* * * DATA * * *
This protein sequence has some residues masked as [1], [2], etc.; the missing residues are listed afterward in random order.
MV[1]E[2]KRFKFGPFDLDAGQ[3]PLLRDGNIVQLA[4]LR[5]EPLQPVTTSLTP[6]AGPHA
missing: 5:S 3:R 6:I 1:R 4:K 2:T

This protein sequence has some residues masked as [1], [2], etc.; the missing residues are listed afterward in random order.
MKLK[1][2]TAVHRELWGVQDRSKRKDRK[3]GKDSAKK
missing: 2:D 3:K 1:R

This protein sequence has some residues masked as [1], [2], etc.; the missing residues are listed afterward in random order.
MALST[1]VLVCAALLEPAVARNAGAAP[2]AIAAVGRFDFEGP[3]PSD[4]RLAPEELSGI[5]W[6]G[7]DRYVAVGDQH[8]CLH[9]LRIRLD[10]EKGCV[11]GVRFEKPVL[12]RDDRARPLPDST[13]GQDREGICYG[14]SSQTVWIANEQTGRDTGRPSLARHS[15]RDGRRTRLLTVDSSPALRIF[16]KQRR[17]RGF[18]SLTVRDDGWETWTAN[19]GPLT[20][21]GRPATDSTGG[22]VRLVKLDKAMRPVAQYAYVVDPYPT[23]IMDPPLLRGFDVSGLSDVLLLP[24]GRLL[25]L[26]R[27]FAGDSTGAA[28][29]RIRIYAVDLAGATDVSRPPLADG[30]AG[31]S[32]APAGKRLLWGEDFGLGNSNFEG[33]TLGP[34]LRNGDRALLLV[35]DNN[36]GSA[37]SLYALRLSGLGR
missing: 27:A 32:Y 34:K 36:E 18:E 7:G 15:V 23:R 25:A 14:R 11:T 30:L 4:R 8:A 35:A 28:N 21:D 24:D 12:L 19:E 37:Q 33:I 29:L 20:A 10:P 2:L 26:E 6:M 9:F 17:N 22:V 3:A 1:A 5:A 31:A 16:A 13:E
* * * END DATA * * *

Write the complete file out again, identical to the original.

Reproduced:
This protein sequence has some residues masked as [1], [2], etc.; the missing residues are listed afterward in random order.
MV[1]E[2]KRFKFGPFDLDAGQ[3]PLLRDGNIVQLA[4]LR[5]EPLQPVTTSLTP[6]AGPHA
missing: 5:S 3:R 6:I 1:R 4:K 2:T

This protein sequence has some residues masked as [1], [2], etc.; the missing residues are listed afterward in random order.
MKLK[1][2]TAVHRELWGVQDRSKRKDRK[3]GKDSAKK
missing: 2:D 3:K 1:R

This protein sequence has some residues masked as [1], [2], etc.; the missing residues are listed afterward in random order.
MALST[1]VLVCAALLEPAVARNAGAAP[2]AIAAVGRFDFEGP[3]PSD[4]RLAPEELSGI[5]W[6]G[7]DRYVAVGDQH[8]CLH[9]LRIRLD[10]EKGCV[11]GVRFEKPVL[12]RDDRARPLPDST[13]GQDREGICYG[14]SSQTVWIANEQTGRDTGRPSLARHS[15]RDGRRTRLLTVDSSPALRIF[16]KQRR[17]RGF[18]SLTVRDDGWETWTAN[19]GPLT[20][21]GRPATDSTGG[22]VRLVKLDKAMRPVAQYAYVVDPYPT[23]IMDPPLLRGFDVSGLSDVLLLP[24]GRLL[25]L[26]R[27]FAGDSTGAA[28][29]RIRIYAVDLAGATDVSRPPLADG[30]AG[31]S[32]APAGKRLLWGEDFGLGNSNFEG[33]TLGP[34]LRNGDRALLLV[35]DNN[36]GSA[37]SLYALRLSGLGR
missing: 27:A 32:Y 34:K 36:E 18:E 7:G 15:V 23:R 25:A 14:R 11:T 30:L 4:R 8:A 35:A 28:N 21:D 24:D 12:L 19:E 37:Q 33:I 29:L 20:A 10:P 2:L 26:E 6:M 9:F 17:N 22:V 3:A 1:A 5:A 31:A 16:A 13:E